The ovaries from the rats in the control group and the PCO-control group were removed and fixed in 4% neutral buffered formalin (pH=7.4) for 48 hr at room temperature. The samples were dehydrated, processed in paraffin blocks and sectioned at 5  μm for histological analyses. The hematoxylin and eosin staining were done and slides were assayed.
 
Measurement of TAC levels in serum and liver
The TAC levels in serum and liver tissue were measured by using a commercial kit (ZellBio GmbH, Wurttemberg, Germany) available for the quantitative assay of the antioxidant capacity on the basis of the oxidation-reduction colorimetric assay. The TAC amounts in the sample from each animal were determined according to the manufacturer’s instructions colorimetrically at 490 nm. The detection range was 0.125-2 mM (125-2000 µmol/L). The intra- and inter-assay coefficients of variation were <3.4% and <4.2% respectively. The sensitivity of the kit was 0.1m M (100 µmol/L). In this assay, TAC amount is considered as the amount of antioxidant in the sample that will compare with ascorbic acid that acts as a standard.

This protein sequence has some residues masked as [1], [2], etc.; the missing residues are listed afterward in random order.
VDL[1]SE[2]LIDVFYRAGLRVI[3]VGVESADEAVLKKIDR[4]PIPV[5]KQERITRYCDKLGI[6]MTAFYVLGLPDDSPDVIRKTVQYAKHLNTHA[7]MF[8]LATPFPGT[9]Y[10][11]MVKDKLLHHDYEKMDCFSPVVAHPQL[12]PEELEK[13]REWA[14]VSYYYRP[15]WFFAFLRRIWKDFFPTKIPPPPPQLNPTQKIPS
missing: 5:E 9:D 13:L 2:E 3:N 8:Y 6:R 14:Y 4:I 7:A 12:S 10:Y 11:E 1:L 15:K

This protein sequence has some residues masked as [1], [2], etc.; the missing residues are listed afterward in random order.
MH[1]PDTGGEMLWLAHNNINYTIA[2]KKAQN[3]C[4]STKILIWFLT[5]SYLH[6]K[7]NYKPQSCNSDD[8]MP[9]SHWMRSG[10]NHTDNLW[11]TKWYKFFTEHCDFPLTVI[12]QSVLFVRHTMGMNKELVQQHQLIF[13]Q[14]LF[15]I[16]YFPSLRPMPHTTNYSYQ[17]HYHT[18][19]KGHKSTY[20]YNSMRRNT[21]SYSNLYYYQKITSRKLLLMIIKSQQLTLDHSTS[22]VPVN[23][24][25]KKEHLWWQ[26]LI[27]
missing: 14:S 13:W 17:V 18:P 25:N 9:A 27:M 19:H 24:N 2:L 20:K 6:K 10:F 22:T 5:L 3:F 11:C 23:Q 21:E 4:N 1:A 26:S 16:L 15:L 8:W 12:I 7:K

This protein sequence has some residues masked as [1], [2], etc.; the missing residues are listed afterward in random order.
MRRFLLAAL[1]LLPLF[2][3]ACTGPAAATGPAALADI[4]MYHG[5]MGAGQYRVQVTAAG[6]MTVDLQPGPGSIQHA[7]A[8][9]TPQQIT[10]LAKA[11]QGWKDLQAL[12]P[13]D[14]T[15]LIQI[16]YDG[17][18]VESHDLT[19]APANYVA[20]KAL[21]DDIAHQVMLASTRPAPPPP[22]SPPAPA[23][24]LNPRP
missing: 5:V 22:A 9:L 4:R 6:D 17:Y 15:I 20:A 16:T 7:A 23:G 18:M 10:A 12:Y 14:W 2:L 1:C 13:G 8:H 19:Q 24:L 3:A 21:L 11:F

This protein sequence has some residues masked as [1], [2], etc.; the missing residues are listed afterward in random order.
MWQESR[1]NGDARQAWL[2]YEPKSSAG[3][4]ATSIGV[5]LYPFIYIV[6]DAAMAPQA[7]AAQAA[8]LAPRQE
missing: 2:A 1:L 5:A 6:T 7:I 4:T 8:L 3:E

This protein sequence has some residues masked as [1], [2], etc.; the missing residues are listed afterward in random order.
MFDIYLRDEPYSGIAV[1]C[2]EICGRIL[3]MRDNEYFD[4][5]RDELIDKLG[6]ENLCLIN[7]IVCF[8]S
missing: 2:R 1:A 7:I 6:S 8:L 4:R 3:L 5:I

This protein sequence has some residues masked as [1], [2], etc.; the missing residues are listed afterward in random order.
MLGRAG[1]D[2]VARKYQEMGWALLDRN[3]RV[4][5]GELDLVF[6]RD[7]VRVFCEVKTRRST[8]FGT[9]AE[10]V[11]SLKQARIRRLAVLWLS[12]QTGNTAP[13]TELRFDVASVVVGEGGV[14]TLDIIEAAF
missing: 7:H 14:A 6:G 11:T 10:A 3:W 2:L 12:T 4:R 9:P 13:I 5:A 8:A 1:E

Determination of MDA in serum and liver samples
An analytical grade of MDA, methanol, 2-thiobarbituric acid (TBA), Butylated hydroxyl-toluene (BHT), and 1, 1, 3, 3- tetraethoxy-propane (TEP) used in this study were from Sigma (Sigma-Aldrich Co., St Louis, MO, USA). The other substances were purchased from Merck (Merck, Darmstadt, Germany). An Agilent Technologies 1200 Series HPLC system (Agilent Corp., Germany) with EC 250/4.6 Nucleodur 100–5C18ec column (Macherey-Nagel, Duren, Germany) was used according to following protocol to measure MDA levels in serum and liver homogenate samples. Each sample of serum or liver homogenate or TEP standard (50 µL of a stock standard solution containing 5 µmol L-1 TEP in 40% ethanol solution) was added to 50µL BHT (0.05% v/v BHT in ethanol), 400µL H3PO4 and 100 µL TBA (42 mmol L-1 in 0.44 mol L-1 H3PO4) and keep warm at 100oC for 1 hr. Then, samples were chilled for 10 min. Then, the MDA–TBA complex was removed from the mixture with n-butanol (250 µL).